MI5 evidence was key to collusion probe finding
BRITISH security service MI5 provided the intelligence which proved to be a key factor in the Smithwick Tribunal deciding that there had been garda collusion in the murders of two senior RUC officers.
The intelligence, which was described as "live and of the moment", was presented in private session to the tribunal by PSNI Assistant Chief Constable Drew Harris.
The revelation came as comments by Sinn Fein president Gerry Adams that the RUC officers had taken a "laissez faire" attitude to their security sparked uproar in the Dail.
It is understood that the critical information viewed by Judge Peter Smithwick was collected by MI5 agents during surveillance of veteran republicans operating in the border region.
The intelligence included a document which stated that the Provisional IRA had received information from an unnamed garda mole, who had not
been before the tribunal, about the movements of the officers, Chief Supt Harry Breen and Supt Bob Buchanan.
But the claims were strongly challenged by a senior counsel for Garda Commissioner Martin Callinan in his closing statement to the tribunal last June and he dismissed the allegations as not merely nonsense but "nonsense on stilts".
The garda authorities were particularly incensed at the late introduction of "fresh" intelligence.
However, in his findings, Judge Peter Smithwick indicated that he accepted the thrust of the intelligence, despite the garda objections.
Commissioner Callinan said yesterday that what had taken place at the tribunal did not affect the current day-to-day co-operation between the two police forces and the sometimes hourly sharing of intelligence.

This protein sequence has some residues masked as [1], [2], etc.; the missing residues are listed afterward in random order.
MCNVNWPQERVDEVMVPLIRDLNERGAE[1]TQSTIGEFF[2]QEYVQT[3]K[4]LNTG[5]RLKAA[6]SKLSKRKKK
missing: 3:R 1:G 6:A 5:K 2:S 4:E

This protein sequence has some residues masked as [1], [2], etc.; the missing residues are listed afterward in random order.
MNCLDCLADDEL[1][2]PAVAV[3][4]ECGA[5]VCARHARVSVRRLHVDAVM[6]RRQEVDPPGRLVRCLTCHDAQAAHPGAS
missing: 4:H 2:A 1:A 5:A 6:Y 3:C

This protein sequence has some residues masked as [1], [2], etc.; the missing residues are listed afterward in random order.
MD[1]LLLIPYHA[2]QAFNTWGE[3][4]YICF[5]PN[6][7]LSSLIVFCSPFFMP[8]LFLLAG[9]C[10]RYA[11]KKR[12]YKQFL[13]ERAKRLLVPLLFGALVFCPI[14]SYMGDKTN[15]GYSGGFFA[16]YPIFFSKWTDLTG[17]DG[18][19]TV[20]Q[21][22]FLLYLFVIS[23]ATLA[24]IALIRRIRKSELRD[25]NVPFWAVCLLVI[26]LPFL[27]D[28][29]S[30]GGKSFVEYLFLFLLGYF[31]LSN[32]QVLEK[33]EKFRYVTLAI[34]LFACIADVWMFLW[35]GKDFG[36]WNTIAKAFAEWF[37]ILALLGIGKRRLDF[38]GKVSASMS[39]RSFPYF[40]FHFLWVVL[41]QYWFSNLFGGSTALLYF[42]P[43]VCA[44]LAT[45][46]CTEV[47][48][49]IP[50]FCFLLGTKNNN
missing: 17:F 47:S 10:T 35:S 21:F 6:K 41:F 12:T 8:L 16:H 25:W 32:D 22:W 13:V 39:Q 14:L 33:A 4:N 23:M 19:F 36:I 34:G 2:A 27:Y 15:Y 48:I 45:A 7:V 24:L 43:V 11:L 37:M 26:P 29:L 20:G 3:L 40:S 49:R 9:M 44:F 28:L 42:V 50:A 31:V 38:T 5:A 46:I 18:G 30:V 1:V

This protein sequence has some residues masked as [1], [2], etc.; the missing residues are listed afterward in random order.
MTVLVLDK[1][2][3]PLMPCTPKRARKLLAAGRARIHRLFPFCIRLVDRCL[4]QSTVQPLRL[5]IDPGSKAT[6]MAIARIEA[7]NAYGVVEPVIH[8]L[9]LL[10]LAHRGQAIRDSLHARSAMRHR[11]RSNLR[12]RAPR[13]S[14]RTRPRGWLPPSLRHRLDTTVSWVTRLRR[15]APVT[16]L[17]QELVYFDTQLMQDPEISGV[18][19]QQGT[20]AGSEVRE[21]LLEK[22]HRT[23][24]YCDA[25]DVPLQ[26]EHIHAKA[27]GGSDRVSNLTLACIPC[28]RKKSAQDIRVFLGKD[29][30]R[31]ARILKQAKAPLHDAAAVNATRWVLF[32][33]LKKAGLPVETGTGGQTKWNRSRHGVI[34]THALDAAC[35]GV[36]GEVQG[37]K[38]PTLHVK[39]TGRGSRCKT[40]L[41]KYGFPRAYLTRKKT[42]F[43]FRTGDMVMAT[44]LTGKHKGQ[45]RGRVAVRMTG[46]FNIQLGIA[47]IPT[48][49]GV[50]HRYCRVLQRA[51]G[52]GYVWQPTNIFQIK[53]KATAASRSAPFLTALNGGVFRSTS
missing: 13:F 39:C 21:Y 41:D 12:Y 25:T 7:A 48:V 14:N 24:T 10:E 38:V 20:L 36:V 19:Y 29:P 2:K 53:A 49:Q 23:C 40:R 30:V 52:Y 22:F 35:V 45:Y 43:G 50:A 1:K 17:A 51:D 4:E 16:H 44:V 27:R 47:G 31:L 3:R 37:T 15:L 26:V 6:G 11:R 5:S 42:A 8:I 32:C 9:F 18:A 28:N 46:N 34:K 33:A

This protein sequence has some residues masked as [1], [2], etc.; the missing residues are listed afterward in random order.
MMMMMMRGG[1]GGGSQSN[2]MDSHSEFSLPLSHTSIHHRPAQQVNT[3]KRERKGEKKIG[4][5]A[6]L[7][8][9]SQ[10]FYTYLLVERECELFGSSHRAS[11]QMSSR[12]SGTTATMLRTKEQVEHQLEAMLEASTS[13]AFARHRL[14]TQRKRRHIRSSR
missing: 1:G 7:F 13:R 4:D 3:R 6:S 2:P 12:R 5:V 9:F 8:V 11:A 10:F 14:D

He said he regarded Drew Harris as a true friend and valued his judgment in terms of their intelligence-sharing.
In relation to the tribunal, Mr Callinan said the PSNI had one position and An Garda Siochana had another.
The commissioner said he accepted the tribunal's findings and apologised for any failings by the gardai. He was horrified by the conclusion that a garda had betrayed the force by colluding with the Provisional IRA.
It was beyond comprehension that any member of his force would engage in collusion with the IRA and betray the force to that degree.
Mr Callinan said it was a source of great disappointment that no one had been held accountable for the two murders and that first and foremost his thoughts were with the families and loved ones of the two officers.
He described the Provisional IRA as a terrorist organisation and said that for a garda to collude with them was an act of betrayal.
Mr Callinan pointed out that when the RUC officers were murdered in 1989 they were dark times for the country and the IRA was then at its height, with victims being killed on both sides of the Border.
But he disputed the claim by Judge Smithwick that there was a culture in An Garda Siochana in which loyalty was more prized than honesty.
"I have to say that the police force described in the report is not the police force that I lead. Everything we do in An Garda Siochana is designed to establish the truth. That is our raison d'etre and that will continue to be the case."
Mr Callinan said the garda authorities had delivered any piece of documentation that was of use to the tribunal and none had been redacted.
He expected his members to be loyal to the force, while at the same espousing the values of openness, honesty and transparency. But anyone guilty of a transgression was dealt with and he and his officers had put a number of their colleagues in jail for breaking the law.
Justice Minister Alan Shatter attacked Sinn Fein president Gerry Adams for remarks yesterday morning that the two officers had taken a "laissez faire" attitude to their own safety and said his remarks about the murders were nauseating.
He recalled that six days after the murders Mr Adams had spoken at an event in Crossmaglen in south Armagh alongside a hooded man, who sought to give an explanation for the murders. It was very unlikely, he said, that Mr Adams would have appeared beside the man unless he knew his identity.
Mr Shatter said Mr Adams had questions to answer on how he had failed to ensure that three known members of the IRA, who had been interviewed and gave their versions of what had taken place prior to the ambush to the tribunal, had not subsequently appeared as witnesses and faced cross-examination about their accounts.